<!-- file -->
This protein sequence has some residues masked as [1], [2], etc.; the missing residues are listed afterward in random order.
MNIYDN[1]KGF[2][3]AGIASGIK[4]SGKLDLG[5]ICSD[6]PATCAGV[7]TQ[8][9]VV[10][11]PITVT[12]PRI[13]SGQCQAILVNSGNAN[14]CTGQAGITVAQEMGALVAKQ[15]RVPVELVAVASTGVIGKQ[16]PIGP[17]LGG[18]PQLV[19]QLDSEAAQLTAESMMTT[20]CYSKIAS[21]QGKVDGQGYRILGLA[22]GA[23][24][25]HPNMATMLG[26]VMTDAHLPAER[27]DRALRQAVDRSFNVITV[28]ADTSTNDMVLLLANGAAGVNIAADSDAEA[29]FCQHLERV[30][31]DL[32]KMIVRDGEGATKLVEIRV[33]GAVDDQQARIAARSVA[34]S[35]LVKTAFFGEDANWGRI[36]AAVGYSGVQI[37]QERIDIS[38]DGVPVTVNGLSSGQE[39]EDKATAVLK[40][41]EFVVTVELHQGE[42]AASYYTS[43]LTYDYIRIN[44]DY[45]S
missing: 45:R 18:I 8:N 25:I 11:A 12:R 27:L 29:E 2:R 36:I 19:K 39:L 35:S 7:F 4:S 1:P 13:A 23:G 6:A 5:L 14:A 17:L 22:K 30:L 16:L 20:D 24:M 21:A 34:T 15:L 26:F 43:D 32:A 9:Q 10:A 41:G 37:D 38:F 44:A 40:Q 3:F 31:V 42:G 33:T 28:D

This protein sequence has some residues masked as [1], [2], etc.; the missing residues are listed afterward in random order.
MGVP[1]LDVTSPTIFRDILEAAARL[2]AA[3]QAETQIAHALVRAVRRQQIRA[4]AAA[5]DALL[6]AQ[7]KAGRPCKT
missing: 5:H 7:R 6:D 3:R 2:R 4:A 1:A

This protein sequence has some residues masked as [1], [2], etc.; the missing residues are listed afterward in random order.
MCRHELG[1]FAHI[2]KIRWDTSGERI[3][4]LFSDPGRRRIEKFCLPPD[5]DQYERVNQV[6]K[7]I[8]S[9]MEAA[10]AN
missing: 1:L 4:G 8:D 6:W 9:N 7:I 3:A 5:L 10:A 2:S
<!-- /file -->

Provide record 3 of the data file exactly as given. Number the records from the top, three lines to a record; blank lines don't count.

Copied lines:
This protein sequence has some residues masked as [1], [2], etc.; the missing residues are listed afterward in random order.
MCRHELG[1]FAHI[2]KIRWDTSGERI[3][4]LFSDPGRRRIEKFCLPPD[5]DQYERVNQV[6]K[7]I[8]S[9]MEAA[10]AN
missing: 1:L 4:G 8:D 6:W 9:N 7:I 3:A 5:L 10:A 2:S